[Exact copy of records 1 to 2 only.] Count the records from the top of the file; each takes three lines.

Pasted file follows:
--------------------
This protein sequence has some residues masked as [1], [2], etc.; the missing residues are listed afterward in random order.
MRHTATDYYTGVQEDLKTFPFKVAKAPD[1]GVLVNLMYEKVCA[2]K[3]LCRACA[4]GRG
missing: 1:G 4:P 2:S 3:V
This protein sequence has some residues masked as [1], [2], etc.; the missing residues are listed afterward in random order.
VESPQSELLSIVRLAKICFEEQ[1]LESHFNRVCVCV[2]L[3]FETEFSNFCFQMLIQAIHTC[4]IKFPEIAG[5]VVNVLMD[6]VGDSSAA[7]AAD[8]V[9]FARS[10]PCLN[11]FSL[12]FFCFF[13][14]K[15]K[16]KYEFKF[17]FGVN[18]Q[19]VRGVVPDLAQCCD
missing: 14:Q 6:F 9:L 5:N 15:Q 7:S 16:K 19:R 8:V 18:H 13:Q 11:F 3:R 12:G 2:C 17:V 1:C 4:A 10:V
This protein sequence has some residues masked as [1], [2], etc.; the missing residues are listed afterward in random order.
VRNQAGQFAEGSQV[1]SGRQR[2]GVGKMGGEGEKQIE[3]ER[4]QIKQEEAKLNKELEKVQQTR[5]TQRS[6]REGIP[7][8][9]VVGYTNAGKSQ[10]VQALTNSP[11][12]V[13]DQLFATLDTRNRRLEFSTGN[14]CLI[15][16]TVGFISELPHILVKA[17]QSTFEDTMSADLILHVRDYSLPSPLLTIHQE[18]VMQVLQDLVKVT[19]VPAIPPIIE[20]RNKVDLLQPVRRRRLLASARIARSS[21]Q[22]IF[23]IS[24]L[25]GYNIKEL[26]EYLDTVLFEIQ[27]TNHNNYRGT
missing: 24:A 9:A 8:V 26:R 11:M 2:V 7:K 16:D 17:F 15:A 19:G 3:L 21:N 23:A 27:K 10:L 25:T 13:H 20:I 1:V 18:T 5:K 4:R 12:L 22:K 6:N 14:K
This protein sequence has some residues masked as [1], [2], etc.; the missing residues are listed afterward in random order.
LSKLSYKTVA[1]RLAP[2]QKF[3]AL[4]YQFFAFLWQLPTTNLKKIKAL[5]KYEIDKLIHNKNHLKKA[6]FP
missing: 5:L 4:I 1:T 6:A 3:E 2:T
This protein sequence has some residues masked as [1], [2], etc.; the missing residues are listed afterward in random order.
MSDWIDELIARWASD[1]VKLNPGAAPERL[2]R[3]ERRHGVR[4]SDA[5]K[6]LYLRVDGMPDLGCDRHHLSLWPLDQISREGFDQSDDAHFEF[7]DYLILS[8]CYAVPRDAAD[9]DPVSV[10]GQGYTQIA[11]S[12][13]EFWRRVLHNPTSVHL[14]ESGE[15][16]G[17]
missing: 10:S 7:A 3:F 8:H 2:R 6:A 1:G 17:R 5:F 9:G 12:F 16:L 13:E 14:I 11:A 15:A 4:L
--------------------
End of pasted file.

This protein sequence has some residues masked as [1], [2], etc.; the missing residues are listed afterward in random order.
MRHTATDYYTGVQEDLKTFPFKVAKAPD[1]GVLVNLMYEKVCA[2]K[3]LCRACA[4]GRG
missing: 1:G 4:P 2:S 3:V
This protein sequence has some residues masked as [1], [2], etc.; the missing residues are listed afterward in random order.
VESPQSELLSIVRLAKICFEEQ[1]LESHFNRVCVCV[2]L[3]FETEFSNFCFQMLIQAIHTC[4]IKFPEIAG[5]VVNVLMD[6]VGDSSAA[7]AAD[8]V[9]FARS[10]PCLN[11]FSL[12]FFCFF[13][14]K[15]K[16]KYEFKF[17]FGVN[18]Q[19]VRGVVPDLAQCCD
missing: 14:Q 6:F 9:L 5:N 15:Q 7:S 16:K 19:R 8:V 18:H 13:Q 11:F 3:R 12:G 2:C 17:V 1:C 4:A 10:V